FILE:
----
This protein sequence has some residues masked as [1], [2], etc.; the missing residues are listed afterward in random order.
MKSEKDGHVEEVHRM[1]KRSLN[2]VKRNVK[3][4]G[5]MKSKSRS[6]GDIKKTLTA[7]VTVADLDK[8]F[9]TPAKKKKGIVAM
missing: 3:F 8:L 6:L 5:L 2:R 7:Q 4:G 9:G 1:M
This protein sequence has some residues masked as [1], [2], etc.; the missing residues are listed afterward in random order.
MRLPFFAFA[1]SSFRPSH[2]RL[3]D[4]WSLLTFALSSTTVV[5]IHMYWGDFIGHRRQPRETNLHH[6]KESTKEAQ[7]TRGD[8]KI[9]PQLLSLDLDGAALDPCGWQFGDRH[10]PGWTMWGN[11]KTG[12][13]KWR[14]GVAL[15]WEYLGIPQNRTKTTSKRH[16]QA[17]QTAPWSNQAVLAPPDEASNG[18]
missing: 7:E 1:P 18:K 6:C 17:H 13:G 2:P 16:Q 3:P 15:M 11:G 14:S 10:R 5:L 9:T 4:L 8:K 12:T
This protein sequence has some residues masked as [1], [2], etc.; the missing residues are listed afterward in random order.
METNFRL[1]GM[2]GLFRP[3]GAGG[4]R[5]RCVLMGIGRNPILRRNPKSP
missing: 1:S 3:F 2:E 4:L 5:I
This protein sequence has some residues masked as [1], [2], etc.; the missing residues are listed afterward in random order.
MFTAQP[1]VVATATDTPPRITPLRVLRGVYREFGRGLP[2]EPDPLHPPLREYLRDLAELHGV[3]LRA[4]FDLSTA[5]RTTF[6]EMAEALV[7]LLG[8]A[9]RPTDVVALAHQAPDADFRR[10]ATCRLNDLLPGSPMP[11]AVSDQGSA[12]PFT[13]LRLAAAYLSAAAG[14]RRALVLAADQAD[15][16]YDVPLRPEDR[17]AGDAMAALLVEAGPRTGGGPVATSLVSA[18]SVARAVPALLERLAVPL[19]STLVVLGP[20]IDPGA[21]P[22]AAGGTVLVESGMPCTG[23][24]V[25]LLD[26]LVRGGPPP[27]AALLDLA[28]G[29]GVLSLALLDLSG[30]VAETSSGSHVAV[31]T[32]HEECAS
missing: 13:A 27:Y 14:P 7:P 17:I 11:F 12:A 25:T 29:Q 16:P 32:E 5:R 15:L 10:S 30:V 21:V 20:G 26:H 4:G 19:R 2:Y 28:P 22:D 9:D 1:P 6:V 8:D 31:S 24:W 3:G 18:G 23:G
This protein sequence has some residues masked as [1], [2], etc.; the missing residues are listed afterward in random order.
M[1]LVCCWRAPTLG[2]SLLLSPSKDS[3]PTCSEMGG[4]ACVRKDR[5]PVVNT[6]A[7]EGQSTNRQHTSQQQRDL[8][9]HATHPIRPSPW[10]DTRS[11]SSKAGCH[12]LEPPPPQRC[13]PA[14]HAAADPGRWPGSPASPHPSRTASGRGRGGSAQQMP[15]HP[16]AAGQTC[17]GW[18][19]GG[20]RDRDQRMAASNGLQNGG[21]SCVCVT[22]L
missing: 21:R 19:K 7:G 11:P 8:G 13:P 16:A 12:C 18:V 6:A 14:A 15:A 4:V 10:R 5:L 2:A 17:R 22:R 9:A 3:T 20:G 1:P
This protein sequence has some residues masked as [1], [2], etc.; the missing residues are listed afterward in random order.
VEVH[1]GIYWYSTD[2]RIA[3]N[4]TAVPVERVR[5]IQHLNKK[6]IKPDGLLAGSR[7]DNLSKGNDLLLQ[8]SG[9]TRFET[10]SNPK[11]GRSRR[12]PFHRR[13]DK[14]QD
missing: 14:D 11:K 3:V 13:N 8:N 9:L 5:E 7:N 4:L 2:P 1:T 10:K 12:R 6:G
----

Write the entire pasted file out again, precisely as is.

This protein sequence has some residues masked as [1], [2], etc.; the missing residues are listed afterward in random order.
MKSEKDGHVEEVHRM[1]KRSLN[2]VKRNVK[3][4]G[5]MKSKSRS[6]GDIKKTLTA[7]VTVADLDK[8]F[9]TPAKKKKGIVAM
missing: 3:F 8:L 6:L 5:L 2:R 7:Q 4:G 9:G 1:M
This protein sequence has some residues masked as [1], [2], etc.; the missing residues are listed afterward in random order.
MRLPFFAFA[1]SSFRPSH[2]RL[3]D[4]WSLLTFALSSTTVV[5]IHMYWGDFIGHRRQPRETNLHH[6]KESTKEAQ[7]TRGD[8]KI[9]PQLLSLDLDGAALDPCGWQFGDRH[10]PGWTMWGN[11]KTG[12][13]KWR[14]GVAL[15]WEYLGIPQNRTKTTSKRH[16]QA[17]QTAPWSNQAVLAPPDEASNG[18]
missing: 7:E 1:P 18:K 6:C 17:H 13:G 2:P 16:Q 3:P 15:M 11:G 14:S 10:R 5:L 9:T 4:L 8:K 12:T
This protein sequence has some residues masked as [1], [2], etc.; the missing residues are listed afterward in random order.
METNFRL[1]GM[2]GLFRP[3]GAGG[4]R[5]RCVLMGIGRNPILRRNPKSP
missing: 1:S 3:F 2:E 4:L 5:I
This protein sequence has some residues masked as [1], [2], etc.; the missing residues are listed afterward in random order.
MFTAQP[1]VVATATDTPPRITPLRVLRGVYREFGRGLP[2]EPDPLHPPLREYLRDLAELHGV[3]LRA[4]FDLSTA[5]RTTF[6]EMAEALV[7]LLG[8]A[9]RPTDVVALAHQAPDADFRR[10]ATCRLNDLLPGSPMP[11]AVSDQGSA[12]PFT[13]LRLAAAYLSAAAG[14]RRALVLAADQAD[15][16]YDVPLRPEDR[17]AGDAMAALLVEAGPRTGGGPVATSLVSA[18]SVARAVPALLERLAVPL[19]STLVVLGP[20]IDPGA[21]P[22]AAGGTVLVESGMPCTG[23][24]V[25]LLD[26]LVRGGPPP[27]AALLDLA[28]G[29]GVLSLALLDLSG[30]VAETSSGSHVAV[31]T[32]HEECAS
missing: 13:A 27:Y 14:P 7:P 17:I 11:F 12:A 25:T 29:Q 16:P 32:E 5:R 15:L 10:S 30:V 21:V 20:G 26:H 4:G 19:R 2:Y 28:P 22:D 9:D 1:P 6:V 8:D 31:S 24:W 3:G 18:G 23:G
This protein sequence has some residues masked as [1], [2], etc.; the missing residues are listed afterward in random order.
M[1]LVCCWRAPTLG[2]SLLLSPSKDS[3]PTCSEMGG[4]ACVRKDR[5]PVVNT[6]A[7]EGQSTNRQHTSQQQRDL[8][9]HATHPIRPSPW[10]DTRS[11]SSKAGCH[12]LEPPPPQRC[13]PA[14]HAAADPGRWPGSPASPHPSRTASGRGRGGSAQQMP[15]HP[16]AAGQTC[17]GW[18][19]GG[20]RDRDQRMAASNGLQNGG[21]SCVCVT[22]L
missing: 21:R 19:K 7:G 11:P 8:G 13:P 16:A 12:C 18:V 6:A 14:A 15:A 4:V 10:R 5:L 2:A 17:R 22:R 9:A 3:T 20:G 1:P
This protein sequence has some residues masked as [1], [2], etc.; the missing residues are listed afterward in random order.
VEVH[1]GIYWYSTD[2]RIA[3]N[4]TAVPVERVR[5]IQHLNKK[6]IKPDGLLAGSR[7]DNLSKGNDLLLQ[8]SG[9]TRFET[10]SNPK[11]GRSRR[12]PFHRR[13]DK[14]QD
missing: 14:D 11:K 3:V 13:N 8:N 9:L 5:E 7:N 4:L 2:P 1:T 10:K 12:R 6:G